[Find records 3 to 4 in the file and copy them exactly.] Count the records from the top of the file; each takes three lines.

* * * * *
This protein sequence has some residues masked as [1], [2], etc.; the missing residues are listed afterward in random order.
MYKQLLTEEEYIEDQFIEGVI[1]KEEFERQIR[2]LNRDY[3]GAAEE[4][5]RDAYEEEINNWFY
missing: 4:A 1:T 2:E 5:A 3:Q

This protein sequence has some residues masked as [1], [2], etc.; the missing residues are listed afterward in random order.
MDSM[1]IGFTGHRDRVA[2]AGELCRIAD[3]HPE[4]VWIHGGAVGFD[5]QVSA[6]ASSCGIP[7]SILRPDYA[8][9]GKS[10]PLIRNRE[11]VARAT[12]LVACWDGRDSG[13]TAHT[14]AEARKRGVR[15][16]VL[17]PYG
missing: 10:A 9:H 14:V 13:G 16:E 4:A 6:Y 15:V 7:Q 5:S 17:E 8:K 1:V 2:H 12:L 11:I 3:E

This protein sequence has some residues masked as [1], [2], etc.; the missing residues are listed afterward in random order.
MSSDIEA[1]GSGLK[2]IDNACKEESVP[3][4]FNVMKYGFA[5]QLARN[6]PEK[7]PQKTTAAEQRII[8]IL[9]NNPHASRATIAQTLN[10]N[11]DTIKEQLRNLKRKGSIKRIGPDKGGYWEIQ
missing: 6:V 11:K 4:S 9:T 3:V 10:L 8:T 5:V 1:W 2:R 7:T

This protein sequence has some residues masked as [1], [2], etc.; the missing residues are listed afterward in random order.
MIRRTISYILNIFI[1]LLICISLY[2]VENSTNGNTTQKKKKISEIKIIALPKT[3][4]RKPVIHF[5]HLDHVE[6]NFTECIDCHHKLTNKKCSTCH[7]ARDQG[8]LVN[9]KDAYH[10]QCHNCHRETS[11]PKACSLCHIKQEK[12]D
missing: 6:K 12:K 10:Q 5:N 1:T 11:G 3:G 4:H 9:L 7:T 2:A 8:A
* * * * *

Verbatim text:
This protein sequence has some residues masked as [1], [2], etc.; the missing residues are listed afterward in random order.
MSSDIEA[1]GSGLK[2]IDNACKEESVP[3][4]FNVMKYGFA[5]QLARN[6]PEK[7]PQKTTAAEQRII[8]IL[9]NNPHASRATIAQTLN[10]N[11]DTIKEQLRNLKRKGSIKRIGPDKGGYWEIQ
missing: 6:V 11:K 4:S 9:T 3:V 10:L 8:T 5:V 1:W 2:R 7:T

This protein sequence has some residues masked as [1], [2], etc.; the missing residues are listed afterward in random order.
MIRRTISYILNIFI[1]LLICISLY[2]VENSTNGNTTQKKKKISEIKIIALPKT[3][4]RKPVIHF[5]HLDHVE[6]NFTECIDCHHKLTNKKCSTCH[7]ARDQG[8]LVN[9]KDAYH[10]QCHNCHRETS[11]PKACSLCHIKQEK[12]D
missing: 6:K 12:K 10:Q 5:N 1:T 11:G 3:G 4:H 9:L 7:T 2:A 8:A